ROIC


As a value investor we are sure you also believe that buying bad companies at very low prices is a perfectly viable strategy, provided of course, that the companies don’t go bankrupt. But what about buying good companies that generate a high return on invested capital without looking to see if the companies are over- or undervalued? A lot of investors believe that this is a way to identify market beating investments as it measures how effectively a company invests shareholder's money.

Previous research shows this is not the case. In his book, ‘What works on Wall Street’, in chapter 14, James O'Shaughnessy tested return on equity using a decile analysis and found that stocks in the top decile (highest return on equity) were on average only mediocre investments underperforming the market. Surprisingly, decile two and three did considerably better than their market.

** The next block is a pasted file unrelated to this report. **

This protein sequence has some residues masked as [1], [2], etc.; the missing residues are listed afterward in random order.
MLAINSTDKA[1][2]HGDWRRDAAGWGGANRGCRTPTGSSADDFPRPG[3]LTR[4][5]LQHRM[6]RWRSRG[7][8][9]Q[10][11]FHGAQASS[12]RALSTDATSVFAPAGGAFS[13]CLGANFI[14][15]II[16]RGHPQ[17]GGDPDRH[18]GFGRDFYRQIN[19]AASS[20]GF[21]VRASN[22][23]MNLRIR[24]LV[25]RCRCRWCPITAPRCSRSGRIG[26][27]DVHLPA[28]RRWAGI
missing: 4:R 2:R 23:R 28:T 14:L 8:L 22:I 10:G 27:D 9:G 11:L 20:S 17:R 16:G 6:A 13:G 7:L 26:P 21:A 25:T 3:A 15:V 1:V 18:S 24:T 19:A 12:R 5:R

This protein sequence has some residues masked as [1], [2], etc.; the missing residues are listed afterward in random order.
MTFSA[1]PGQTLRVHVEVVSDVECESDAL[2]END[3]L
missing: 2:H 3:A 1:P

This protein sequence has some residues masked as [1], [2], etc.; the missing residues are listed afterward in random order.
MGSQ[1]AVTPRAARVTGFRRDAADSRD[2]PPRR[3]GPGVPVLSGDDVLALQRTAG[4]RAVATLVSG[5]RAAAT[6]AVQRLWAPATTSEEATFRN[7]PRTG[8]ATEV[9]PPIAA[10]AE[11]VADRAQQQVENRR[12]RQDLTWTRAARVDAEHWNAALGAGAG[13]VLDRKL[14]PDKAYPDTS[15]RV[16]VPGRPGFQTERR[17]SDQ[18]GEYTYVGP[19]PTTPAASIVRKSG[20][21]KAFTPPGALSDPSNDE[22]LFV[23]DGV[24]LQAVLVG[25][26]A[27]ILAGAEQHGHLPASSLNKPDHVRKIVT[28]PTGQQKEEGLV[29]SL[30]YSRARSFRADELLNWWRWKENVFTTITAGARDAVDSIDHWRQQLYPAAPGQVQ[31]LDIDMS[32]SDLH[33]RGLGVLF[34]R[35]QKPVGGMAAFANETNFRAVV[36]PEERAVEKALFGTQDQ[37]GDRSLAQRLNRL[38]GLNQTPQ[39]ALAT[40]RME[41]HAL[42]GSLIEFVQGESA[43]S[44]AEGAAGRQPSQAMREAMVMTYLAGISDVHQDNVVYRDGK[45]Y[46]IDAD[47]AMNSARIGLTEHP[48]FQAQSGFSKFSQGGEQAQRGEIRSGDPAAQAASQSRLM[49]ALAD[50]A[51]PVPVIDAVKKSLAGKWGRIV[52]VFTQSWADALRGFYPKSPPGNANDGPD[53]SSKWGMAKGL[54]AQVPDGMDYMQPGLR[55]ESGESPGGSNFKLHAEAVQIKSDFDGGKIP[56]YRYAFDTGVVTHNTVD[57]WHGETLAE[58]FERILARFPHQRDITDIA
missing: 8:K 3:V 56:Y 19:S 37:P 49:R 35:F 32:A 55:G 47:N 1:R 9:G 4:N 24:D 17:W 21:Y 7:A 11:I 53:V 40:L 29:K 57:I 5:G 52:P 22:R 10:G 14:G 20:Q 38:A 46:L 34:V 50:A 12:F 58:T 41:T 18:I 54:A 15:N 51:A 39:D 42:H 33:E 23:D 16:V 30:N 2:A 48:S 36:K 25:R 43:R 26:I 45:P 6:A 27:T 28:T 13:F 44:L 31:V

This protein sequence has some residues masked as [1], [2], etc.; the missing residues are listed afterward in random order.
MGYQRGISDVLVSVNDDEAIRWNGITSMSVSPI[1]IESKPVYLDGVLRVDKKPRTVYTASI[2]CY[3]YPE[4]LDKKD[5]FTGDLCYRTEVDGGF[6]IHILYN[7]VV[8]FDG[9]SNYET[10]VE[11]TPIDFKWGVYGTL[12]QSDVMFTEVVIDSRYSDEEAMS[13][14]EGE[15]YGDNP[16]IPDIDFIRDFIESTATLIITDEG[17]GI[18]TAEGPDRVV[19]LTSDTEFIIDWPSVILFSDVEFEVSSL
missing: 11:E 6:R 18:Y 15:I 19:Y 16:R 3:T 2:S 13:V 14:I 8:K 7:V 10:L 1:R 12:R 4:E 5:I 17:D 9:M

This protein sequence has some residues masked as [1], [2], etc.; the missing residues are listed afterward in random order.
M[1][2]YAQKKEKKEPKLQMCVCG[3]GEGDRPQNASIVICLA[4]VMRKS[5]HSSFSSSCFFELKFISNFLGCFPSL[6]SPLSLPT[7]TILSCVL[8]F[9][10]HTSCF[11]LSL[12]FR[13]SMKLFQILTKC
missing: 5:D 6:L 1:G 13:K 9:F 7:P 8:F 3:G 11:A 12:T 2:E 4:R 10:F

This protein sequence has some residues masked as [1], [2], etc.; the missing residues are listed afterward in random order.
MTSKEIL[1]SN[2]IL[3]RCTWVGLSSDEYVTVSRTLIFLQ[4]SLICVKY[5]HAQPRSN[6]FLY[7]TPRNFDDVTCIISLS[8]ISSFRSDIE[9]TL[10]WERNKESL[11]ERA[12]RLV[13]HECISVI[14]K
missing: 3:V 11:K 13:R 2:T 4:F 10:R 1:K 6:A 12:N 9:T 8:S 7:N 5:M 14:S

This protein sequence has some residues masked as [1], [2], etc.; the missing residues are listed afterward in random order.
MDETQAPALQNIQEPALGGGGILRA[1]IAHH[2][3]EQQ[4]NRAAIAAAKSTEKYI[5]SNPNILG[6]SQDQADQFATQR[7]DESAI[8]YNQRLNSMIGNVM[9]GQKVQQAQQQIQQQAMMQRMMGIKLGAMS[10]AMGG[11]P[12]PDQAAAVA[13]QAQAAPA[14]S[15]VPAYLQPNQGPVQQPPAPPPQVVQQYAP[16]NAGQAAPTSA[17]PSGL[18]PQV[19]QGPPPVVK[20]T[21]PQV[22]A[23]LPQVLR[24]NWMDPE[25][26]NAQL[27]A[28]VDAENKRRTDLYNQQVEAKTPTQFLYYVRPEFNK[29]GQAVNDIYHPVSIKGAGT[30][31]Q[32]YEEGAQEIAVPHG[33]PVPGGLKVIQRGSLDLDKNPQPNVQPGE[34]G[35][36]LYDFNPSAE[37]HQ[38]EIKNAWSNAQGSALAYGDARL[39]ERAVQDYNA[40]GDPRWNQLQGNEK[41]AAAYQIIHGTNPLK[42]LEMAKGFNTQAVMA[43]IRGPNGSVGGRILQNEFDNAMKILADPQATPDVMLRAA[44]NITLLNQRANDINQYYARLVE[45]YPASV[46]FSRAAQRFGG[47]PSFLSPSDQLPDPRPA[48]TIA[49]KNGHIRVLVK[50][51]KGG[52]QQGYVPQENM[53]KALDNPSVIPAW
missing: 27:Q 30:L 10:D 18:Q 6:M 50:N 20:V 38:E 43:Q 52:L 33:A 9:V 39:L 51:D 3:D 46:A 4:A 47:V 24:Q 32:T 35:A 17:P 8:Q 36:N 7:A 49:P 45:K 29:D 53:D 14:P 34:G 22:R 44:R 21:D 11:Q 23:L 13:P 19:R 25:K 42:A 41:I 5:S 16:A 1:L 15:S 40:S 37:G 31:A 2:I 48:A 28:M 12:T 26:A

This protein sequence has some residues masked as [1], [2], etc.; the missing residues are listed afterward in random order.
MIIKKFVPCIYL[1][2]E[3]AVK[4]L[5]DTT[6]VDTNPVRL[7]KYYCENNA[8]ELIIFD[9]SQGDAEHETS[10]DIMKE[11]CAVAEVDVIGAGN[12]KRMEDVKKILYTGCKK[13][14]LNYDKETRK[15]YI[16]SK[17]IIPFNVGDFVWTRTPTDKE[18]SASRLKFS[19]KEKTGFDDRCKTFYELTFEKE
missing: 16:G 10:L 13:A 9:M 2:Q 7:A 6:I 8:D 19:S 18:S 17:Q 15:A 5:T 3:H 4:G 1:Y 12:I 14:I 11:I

We defined ROIC as the past 12-months operating income divided by the sum of net working capital (current assets minus excess cash minus current liabilities) and net fixed assets (total assets minus current assets minus intangible assets). We tested ROIC over one year, as well as the 5-year average, and this is what we found.

12 Month ROIC

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5 Year Average ROIC

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Similar to the above mentioned study, we also found ROIC to have a mixed influence on the returns during the test period. Companies with the highest ROIC (Q1) did not always perform the best, and there was no linearity in returns from Q1 to Q5. Thus you can safely say that a great company does not automatically make for a great investment.